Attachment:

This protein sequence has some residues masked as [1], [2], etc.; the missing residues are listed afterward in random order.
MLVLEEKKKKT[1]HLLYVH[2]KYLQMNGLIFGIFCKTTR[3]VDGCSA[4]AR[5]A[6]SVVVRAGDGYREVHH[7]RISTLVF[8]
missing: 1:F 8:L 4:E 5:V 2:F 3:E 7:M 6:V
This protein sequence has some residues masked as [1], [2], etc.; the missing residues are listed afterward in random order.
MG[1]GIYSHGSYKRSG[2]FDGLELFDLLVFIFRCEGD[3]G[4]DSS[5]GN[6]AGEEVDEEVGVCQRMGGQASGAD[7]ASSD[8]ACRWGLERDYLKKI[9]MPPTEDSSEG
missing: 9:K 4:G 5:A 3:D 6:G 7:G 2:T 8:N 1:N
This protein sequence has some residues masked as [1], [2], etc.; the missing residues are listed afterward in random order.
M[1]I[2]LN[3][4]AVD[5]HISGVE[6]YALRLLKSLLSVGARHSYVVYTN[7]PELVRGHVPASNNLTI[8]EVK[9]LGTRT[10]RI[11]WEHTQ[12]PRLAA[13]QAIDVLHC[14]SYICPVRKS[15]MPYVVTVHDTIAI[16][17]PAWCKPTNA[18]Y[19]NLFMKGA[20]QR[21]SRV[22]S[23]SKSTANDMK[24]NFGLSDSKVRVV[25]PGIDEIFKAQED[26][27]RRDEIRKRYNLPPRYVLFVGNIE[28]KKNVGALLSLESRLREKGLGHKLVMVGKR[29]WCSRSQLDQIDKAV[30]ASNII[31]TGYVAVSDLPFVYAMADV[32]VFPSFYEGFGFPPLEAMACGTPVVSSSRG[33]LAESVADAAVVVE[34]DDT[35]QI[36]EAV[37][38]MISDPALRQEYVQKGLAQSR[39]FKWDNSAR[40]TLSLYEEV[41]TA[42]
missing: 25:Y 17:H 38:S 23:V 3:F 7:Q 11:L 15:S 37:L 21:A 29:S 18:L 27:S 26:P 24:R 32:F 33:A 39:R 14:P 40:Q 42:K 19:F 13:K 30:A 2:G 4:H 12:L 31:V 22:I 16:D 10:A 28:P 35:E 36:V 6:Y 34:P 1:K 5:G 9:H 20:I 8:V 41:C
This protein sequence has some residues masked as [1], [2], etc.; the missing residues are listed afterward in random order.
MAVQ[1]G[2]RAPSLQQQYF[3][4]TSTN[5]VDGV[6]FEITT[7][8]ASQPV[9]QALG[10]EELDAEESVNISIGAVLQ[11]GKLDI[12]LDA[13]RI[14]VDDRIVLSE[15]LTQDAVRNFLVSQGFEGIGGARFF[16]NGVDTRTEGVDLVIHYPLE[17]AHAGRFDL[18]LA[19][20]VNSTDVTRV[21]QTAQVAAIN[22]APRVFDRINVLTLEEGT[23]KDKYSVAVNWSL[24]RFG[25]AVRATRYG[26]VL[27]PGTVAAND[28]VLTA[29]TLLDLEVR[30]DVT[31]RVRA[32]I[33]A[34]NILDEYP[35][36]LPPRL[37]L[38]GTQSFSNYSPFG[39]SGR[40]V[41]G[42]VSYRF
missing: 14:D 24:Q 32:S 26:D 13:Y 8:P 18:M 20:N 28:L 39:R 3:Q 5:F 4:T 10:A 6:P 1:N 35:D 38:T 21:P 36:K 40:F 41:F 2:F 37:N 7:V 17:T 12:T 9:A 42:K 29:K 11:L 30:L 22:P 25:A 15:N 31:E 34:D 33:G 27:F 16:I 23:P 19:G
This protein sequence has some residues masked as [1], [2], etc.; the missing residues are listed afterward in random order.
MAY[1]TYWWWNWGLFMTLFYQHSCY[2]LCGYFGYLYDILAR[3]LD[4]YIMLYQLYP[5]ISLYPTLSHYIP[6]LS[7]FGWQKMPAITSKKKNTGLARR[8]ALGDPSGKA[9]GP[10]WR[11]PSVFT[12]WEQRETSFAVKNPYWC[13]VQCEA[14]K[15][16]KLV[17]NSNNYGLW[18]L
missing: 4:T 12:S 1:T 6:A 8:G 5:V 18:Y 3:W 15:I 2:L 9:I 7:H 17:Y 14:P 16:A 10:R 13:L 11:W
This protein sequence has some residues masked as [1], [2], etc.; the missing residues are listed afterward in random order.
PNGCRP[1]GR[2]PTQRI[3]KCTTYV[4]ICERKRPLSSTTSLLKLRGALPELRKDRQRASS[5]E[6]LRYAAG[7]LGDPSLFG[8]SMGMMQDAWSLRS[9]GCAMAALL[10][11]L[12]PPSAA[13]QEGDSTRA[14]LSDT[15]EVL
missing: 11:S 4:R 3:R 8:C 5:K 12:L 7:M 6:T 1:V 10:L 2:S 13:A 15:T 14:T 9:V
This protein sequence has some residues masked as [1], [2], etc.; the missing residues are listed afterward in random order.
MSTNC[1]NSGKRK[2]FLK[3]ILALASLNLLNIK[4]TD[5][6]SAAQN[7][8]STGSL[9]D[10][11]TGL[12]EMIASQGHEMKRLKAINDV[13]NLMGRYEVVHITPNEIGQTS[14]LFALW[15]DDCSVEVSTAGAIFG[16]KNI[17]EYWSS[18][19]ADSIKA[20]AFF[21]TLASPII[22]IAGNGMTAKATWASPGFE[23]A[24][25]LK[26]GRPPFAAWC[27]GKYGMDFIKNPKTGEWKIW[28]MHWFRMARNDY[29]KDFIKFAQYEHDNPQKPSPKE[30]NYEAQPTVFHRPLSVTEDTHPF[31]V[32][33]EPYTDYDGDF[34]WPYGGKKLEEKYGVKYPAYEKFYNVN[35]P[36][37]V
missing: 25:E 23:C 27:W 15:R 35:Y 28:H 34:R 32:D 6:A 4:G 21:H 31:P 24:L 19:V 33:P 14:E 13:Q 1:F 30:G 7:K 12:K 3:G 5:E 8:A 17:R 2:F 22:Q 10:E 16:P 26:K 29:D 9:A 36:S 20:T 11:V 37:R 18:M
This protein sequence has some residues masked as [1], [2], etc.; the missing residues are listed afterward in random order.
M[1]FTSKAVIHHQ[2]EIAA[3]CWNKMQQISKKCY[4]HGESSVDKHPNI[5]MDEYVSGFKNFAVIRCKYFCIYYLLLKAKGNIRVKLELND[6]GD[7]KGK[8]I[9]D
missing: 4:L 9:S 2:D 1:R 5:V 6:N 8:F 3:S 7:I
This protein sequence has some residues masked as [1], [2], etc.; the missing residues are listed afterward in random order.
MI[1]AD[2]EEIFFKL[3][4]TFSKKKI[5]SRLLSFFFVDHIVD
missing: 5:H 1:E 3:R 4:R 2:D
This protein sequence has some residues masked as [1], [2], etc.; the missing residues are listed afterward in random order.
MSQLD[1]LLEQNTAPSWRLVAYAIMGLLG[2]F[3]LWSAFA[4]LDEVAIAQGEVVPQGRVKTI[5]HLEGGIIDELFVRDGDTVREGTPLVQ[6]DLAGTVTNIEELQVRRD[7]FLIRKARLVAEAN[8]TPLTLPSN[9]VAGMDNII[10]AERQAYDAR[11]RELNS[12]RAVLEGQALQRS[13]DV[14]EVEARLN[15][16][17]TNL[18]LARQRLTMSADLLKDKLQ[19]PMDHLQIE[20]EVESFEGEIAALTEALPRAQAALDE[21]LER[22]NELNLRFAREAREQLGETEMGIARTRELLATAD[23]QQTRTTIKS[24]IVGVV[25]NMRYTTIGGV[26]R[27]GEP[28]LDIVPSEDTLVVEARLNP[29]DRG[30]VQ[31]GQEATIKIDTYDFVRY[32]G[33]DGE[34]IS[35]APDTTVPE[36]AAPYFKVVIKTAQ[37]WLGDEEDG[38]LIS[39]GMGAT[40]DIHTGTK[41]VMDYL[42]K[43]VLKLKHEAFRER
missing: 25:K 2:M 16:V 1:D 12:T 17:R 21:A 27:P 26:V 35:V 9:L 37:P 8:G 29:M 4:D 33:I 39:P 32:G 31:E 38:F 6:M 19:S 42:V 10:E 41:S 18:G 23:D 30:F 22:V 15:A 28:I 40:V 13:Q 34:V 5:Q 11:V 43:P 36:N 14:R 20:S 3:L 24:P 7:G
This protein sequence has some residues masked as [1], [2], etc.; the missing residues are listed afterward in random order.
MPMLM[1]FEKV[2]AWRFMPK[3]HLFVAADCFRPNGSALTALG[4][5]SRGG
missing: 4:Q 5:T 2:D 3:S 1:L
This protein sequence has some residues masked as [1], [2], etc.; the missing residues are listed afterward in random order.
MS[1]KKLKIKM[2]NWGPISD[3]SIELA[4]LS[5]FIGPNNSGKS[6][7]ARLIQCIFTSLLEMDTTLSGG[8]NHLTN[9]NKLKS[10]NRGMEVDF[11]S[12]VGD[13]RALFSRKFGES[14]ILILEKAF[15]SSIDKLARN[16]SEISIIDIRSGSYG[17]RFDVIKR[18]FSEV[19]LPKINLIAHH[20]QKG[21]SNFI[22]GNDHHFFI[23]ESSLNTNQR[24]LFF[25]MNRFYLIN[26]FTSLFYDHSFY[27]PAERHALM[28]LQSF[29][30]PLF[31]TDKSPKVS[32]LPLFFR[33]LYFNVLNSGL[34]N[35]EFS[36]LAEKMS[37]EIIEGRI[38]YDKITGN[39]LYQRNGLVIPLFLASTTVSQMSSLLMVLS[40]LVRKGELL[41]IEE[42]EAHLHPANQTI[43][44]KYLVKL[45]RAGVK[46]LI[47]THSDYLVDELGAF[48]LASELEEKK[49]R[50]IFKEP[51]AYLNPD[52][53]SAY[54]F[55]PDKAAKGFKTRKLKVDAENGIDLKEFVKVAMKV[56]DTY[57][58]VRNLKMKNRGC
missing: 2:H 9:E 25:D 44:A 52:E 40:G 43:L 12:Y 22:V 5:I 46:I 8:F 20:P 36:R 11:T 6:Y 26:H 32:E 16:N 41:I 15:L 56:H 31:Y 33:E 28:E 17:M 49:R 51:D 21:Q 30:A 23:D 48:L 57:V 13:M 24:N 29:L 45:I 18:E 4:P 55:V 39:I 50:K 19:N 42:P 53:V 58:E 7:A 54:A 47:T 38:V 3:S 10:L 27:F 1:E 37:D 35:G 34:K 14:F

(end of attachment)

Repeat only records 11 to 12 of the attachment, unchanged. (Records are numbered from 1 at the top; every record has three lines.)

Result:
This protein sequence has some residues masked as [1], [2], etc.; the missing residues are listed afterward in random order.
MPMLM[1]FEKV[2]AWRFMPK[3]HLFVAADCFRPNGSALTALG[4][5]SRGG
missing: 4:Q 5:T 2:D 3:S 1:L
This protein sequence has some residues masked as [1], [2], etc.; the missing residues are listed afterward in random order.
MS[1]KKLKIKM[2]NWGPISD[3]SIELA[4]LS[5]FIGPNNSGKS[6][7]ARLIQCIFTSLLEMDTTLSGG[8]NHLTN[9]NKLKS[10]NRGMEVDF[11]S[12]VGD[13]RALFSRKFGES[14]ILILEKAF[15]SSIDKLARN[16]SEISIIDIRSGSYG[17]RFDVIKR[18]FSEV[19]LPKINLIAHH[20]QKG[21]SNFI[22]GNDHHFFI[23]ESSLNTNQR[24]LFF[25]MNRFYLIN[26]FTSLFYDHSFY[27]PAERHALM[28]LQSF[29][30]PLF[31]TDKSPKVS[32]LPLFFR[33]LYFNVLNSGL[34]N[35]EFS[36]LAEKMS[37]EIIEGRI[38]YDKITGN[39]LYQRNGLVIPLFLASTTVSQMSSLLMVLS[40]LVRKGELL[41]IEE[42]EAHLHPANQTI[43][44]KYLVKL[45]RAGVK[46]LI[47]THSDYLVDELGAF[48]LASELEEKK[49]R[50]IFKEP[51]AYLNPD[52][53]SAY[54]F[55]PDKAAKGFKTRKLKVDAENGIDLKEFVKVAMKV[56]DTY[57][58]VRNLKMKNRGC
missing: 2:H 9:E 25:D 44:A 52:E 40:G 43:L 12:Y 22:V 5:I 46:I 8:F 20:P 36:R 11:T 6:Y 26:H 32:E 16:N 41:I 15:L 56:H 31:Y 33:E 28:E 17:M 49:R 51:D 21:Q 30:A 23:D 48:L 57:V 13:M 24:N 29:L 45:I 18:E 4:P 55:V 39:I 50:K 19:N 42:P 53:V 58:E 7:A 54:A 47:T 38:V 3:S 10:L 27:F 1:E 37:D 35:G 34:K 14:F